Schemes offering people shares in their employer are set for a shake-up as the Government explores changes to help boost business growth.
The Government wants to hear views on Save As You Earn (SAYE) and the Share Incentive Plan (SIP), as it seeks to improve the schemes and expand their use by making it easier for businesses to set them up and offer them out to staff.
Victoria Atkins, Financial Secretary to the Treasury, said: “Employee share schemes are an effective way to boost motivation in workforces by giving people an extra stake in what they do – and they offer a boost for business.
“Growing the economy is a priority for this government and one way to make this happen is by making these schemes as easy as possible to set up.”
Just over 80 per cent of businesses say these schemes help boost their business, with almost three quarters of these saying it has helped them retain and recruit staff. More than 30 per cent of businesses say they are too complicated to set up.
The two schemes up for review are:
- Save As You Earn (SAYE): this allows employees to buy discounted shares in their company if they save money each month for three to five years.
- Share Incentive Plan (SIP): this allows companies to help their employees to purchase shares directly in their company or offer them as awards, tax free.
These schemes are one of the tools the Government has to drive economic growth, and the call for evidence is designed to gather feedback on participation in both schemes and find out how they can be improved and simplified, including how to make sure more people on lower incomes are able to take advantage of them.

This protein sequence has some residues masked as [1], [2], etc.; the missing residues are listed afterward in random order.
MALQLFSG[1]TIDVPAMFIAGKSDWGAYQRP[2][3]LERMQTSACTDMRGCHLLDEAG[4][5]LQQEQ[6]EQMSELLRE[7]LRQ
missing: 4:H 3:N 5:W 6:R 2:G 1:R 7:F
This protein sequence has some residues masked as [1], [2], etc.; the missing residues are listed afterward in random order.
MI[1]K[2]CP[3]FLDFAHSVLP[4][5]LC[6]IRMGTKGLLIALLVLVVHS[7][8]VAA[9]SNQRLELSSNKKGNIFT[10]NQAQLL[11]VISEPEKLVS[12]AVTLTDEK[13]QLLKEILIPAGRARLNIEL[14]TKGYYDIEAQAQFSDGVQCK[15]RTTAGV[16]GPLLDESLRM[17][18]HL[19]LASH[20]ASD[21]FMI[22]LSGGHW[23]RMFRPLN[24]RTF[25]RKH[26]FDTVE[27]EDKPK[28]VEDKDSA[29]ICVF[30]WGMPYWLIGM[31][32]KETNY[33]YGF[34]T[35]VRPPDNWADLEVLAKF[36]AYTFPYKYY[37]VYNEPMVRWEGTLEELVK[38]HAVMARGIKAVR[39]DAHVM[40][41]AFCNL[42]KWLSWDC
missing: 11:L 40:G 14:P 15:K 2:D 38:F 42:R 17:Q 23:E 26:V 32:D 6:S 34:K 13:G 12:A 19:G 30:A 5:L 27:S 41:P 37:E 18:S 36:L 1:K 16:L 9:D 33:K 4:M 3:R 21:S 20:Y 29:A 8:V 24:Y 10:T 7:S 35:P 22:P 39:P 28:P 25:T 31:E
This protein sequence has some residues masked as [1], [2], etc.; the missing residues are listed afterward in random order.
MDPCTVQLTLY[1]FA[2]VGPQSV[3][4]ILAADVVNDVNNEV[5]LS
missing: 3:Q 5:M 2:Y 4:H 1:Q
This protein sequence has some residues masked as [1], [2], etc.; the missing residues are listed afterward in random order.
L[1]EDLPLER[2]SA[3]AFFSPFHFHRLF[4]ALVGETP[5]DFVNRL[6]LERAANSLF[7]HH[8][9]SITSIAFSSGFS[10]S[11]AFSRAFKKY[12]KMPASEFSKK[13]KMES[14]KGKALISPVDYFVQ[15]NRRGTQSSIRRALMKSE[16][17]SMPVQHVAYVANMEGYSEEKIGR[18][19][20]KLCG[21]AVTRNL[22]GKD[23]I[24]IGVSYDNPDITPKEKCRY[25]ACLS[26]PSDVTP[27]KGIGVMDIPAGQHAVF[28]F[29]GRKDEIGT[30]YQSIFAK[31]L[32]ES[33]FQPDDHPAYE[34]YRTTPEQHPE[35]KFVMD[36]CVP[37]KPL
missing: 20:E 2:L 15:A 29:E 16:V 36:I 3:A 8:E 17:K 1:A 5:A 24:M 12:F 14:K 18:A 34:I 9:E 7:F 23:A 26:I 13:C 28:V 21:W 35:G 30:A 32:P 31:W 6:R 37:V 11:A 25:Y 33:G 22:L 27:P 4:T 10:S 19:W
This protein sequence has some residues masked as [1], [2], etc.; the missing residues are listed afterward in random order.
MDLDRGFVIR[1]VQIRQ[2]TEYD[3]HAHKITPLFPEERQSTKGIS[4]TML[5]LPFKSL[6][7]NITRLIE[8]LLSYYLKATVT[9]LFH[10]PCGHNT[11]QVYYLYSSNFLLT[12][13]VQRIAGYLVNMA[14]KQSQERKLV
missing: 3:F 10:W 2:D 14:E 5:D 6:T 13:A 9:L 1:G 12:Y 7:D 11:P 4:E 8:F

HMRC evaluation shows 50 per cent of companies that have set up a share scheme have done so to create a feeling of ownership among their staff, with other common reasons being to help retain staff and skilled employees, attract skilled employees and improve staff morale.
The call for evidence comes after venture capital firm Index Ventures praised government reforms to a separate scheme, the Company Share Option Plan, placing the UK as joint top among G7 countries in share option policy.
These reforms saw a doubling of the amount of share options employees can be granted and removed restrictions on which kind of shares could be included. Index said the moves the Government took were “helping scale-ups attract and retain the talent they need”.
The government is looking to replicate this success through similar reforms for SAYE and SIP and is particularly interested in understanding whether the schemes are attractive to lower income earners.
Do you have experience of the shares schemes? Are they a good thing?
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